Occasionally my Akron Beacon Journal job got me invited to make radio and television appearances. The one that surprised me most was when Harv Morgan asked me to join Merv Griffin as a guest on his show. Morgan was a popular Cleveland radio personality on KYW, a Westinghouse-owned station that along with its television counterpart later went to Philadelphia, which had its NBC affiliate transferred to Cleveland. That's a long story that isn't relevant here.

Anyway, it was 1965. Griffin would go on to become an industry giant, as much for the game-show empire he controlled (he created "Jeopardy" and "Wheel of Fortune") as the daytime talk show that came along several years later.

For several years there was a tendency to underestimate him, but to me Griffin seemed one of the smartest, sharpest people I'd ever met. The impression was formed mostly during the radio program when I noticed how quick and funny he was with the listeners who called in. This first talk show of his failed, in part, because Griffin wasn't afraid of controversy, particularly where the Vietnam War was concerned. This killed a lot of the support he needed from Westinghouse, which owned the show, and from stations that carried it in syndication.

He later had a late night talk show on CBS and suffered the same fate, but came back quickly as boss of his own daytime talk show and became a big, big hit.

Griffin and I also had a one-on-one interview which produced this story:

When easy-going Merv Griffin smiled his way through a recent Cleveland visit to promote his new television show, one of the required stops was a party for his local sponsors.

Griffin told those sponsors they had nothing to worry about.

"I can do a lot for your products," he bragged. Then he grinned impishly like the kid who says his father can lick yours.

"Just look at my record. I became a band singer just about the time television came along and killed the band business.

"I went to Hollywood and my first movie was released the same day 20th Century Fox perfected the cinemascope process. My film was the last one released for the postage stamp screen.

"My first RCA Victor record was released the same day the company signed another young man and decided to concentrate on his career. I think the guy's name was Elvis something-or-other.

"Then I took over nightime quiz show. That was the same week Congress decided to investigate rigged programs.

"And how about my afternoon TV show on NBC in 1962? That one was canceled after 26 weeks.

"So you see, people, I just can't miss."

GRIFFIN'S REMARKS were in keeping with the party. The drinks were free and the conversation loose. Tomorrow would come in a different world.

Griffin may make light of himself at such affairs, but in private he is confident his new show – despite the obstacles – will be a success. His is a lackadaisical kind of confidence but it's confidence nonetheless.

His program, a 90-minute talk show, begins next Monday over KYW and 24 other stations that somehow have forgiven the producers – the Westinghouse Broadcasting Company – for feeding them another late night show, That Regis Philbin Disaster.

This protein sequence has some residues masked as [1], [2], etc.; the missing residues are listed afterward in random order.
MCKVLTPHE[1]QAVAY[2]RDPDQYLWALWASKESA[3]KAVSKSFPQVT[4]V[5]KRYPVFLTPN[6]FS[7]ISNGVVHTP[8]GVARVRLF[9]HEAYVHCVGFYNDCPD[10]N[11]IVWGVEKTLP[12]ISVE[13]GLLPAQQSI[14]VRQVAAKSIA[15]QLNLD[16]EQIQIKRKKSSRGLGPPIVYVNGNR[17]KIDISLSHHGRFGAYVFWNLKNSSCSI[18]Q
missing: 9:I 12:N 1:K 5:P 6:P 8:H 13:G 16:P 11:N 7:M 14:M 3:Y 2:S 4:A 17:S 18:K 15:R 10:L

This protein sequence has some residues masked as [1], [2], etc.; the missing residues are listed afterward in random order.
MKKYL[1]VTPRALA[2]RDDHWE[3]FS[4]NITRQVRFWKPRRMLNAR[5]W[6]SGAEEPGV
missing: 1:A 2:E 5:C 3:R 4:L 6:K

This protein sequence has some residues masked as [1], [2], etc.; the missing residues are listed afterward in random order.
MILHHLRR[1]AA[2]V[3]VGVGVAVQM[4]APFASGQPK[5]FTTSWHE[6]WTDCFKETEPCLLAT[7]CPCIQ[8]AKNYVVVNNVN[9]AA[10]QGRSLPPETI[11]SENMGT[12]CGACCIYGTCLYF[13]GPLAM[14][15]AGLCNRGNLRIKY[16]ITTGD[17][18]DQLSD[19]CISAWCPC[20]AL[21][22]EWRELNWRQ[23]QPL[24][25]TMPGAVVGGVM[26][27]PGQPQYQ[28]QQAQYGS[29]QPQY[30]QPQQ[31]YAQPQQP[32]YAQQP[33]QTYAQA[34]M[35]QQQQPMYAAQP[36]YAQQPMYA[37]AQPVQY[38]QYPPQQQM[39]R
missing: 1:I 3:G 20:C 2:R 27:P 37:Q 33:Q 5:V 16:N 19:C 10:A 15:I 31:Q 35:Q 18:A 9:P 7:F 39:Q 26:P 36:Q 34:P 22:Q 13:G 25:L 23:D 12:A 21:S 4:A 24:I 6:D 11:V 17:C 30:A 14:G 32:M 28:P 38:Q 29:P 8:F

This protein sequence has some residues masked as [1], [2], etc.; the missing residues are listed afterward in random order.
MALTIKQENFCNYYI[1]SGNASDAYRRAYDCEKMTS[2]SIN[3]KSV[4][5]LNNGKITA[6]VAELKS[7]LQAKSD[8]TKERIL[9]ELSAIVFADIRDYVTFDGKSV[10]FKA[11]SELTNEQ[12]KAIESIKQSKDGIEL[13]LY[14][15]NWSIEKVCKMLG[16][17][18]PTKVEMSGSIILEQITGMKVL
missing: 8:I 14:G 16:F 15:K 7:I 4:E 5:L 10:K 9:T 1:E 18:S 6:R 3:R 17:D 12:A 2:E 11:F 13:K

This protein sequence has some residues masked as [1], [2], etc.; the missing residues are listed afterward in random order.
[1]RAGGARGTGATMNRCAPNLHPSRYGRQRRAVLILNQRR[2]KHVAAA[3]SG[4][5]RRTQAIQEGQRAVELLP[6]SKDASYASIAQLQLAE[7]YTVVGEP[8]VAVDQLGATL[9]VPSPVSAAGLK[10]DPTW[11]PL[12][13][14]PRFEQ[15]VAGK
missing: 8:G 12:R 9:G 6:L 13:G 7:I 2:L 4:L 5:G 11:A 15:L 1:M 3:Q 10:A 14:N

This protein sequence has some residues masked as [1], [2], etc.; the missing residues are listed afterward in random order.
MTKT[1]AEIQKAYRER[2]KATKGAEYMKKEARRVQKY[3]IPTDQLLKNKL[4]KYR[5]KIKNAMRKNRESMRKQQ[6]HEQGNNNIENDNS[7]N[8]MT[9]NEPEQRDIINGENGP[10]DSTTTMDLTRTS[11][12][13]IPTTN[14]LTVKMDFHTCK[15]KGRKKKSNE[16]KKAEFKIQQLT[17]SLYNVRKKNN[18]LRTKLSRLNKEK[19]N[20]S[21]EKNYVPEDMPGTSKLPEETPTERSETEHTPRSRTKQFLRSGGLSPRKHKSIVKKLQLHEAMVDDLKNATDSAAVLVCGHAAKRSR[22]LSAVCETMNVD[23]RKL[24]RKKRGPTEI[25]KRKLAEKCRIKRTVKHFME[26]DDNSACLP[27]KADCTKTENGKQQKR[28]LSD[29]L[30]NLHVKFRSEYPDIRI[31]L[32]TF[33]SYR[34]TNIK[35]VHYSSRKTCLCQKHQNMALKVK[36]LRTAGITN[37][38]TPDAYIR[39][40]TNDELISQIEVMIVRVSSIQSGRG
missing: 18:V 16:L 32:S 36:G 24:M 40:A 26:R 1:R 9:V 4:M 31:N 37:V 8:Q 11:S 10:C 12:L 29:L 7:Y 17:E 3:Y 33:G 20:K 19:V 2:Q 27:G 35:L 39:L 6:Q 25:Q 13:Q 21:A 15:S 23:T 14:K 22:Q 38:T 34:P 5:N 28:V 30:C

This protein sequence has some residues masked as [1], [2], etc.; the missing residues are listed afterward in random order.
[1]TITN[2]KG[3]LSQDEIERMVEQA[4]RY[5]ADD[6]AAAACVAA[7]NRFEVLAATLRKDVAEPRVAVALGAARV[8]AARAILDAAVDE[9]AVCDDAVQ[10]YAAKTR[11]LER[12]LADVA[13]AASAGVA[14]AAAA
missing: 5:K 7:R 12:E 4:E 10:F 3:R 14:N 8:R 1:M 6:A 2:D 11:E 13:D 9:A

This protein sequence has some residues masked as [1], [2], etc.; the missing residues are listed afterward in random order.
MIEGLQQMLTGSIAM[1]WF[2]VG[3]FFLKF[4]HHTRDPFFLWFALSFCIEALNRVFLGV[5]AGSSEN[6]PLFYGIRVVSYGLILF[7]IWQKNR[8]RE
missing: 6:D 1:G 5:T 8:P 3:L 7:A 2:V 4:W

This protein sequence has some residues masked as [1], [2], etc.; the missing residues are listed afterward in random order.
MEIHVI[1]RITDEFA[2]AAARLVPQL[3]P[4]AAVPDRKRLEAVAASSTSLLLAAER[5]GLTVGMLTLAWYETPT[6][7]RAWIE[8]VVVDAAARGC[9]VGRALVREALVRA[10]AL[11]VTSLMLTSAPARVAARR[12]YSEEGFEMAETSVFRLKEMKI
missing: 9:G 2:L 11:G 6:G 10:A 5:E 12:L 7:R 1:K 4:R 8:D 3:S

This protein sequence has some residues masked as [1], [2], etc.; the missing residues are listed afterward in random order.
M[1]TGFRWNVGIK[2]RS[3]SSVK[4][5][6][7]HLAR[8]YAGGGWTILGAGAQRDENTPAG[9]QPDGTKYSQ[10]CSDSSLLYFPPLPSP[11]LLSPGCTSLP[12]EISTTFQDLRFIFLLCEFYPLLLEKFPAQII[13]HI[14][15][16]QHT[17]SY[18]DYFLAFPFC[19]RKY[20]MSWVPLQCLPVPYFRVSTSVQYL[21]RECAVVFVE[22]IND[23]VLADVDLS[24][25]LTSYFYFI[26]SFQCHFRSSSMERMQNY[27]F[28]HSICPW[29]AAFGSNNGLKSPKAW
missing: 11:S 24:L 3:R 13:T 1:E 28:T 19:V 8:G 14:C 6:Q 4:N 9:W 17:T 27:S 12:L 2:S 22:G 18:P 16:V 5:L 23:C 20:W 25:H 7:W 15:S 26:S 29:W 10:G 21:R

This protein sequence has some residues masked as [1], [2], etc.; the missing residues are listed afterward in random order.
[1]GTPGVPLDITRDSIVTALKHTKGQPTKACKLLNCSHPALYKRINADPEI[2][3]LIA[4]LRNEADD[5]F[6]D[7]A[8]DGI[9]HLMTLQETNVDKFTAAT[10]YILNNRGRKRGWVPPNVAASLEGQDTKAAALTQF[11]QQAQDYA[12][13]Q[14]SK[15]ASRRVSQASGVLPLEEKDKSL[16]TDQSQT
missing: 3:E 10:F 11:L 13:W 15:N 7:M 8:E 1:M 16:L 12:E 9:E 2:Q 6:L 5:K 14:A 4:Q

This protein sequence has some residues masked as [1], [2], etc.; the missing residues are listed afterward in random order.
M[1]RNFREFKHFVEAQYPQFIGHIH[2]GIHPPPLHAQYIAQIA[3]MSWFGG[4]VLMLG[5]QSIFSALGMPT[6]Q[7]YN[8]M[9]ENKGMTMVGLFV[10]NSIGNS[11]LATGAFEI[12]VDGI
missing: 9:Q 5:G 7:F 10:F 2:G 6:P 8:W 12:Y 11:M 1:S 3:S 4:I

INEVITABLY, viewers will compare Griffin with his chief rival, Johnny Carson, king of TV's insomniacs.

Ironically, Griffin at one time was under contract to NBC and would have taken over "The Tonight Show" if Carson hadn't panned out so quickly and so well.

Griffin became heir apparent to the job because of the fine way he handled "The Tonight Show" during the interval between Jack Paar's departure and Carson's arrival.

Like any relief pitcher, Griffin was kept in a bullpen, his being a daily afternoon show over NBC.

The Griffin program drew raves but was canceled because of low ratings, or so the network said. More likely NBC had become satisfied with Carson's work and decided it didn't need Griffin in reserve. After that the network filled afternoons with cheaper but more profitable programming.

GRIFFIN, like Carson, has a great deal of pixie charm beneath his boyish face. Both men look much younger than their 39 years.

Both are intelligent, hip and curious – three ingredients essential for conducting the many interviews it takes for fill 90 minutes five nights a week.

Both also possess that rarest of talents – they entertain, but never overpower. Each knows when to get out of the spotlight ... and how long to stay out.

But the odds are stacked against Griffin. Carson already has chopped up Steve Allen, Les Crane, Philbin, and a whole bunch of hosts on ABC's "Nightlife" program. And he did so with ease.

IT'S IMPROBABLE Griffin will have much success. Still Griffin has become a master of the improbable.

Take his show business beginning, for instance. He was a college freshman at the time – 1944 – and packed 250 pounds on his five-foot-nine-inch frame. "And I had a lot of pimples," he added.

He tried for a job as a piano player at a San Francisco radio station, but was told there was only an opening for a singer. So he sang – and got the job.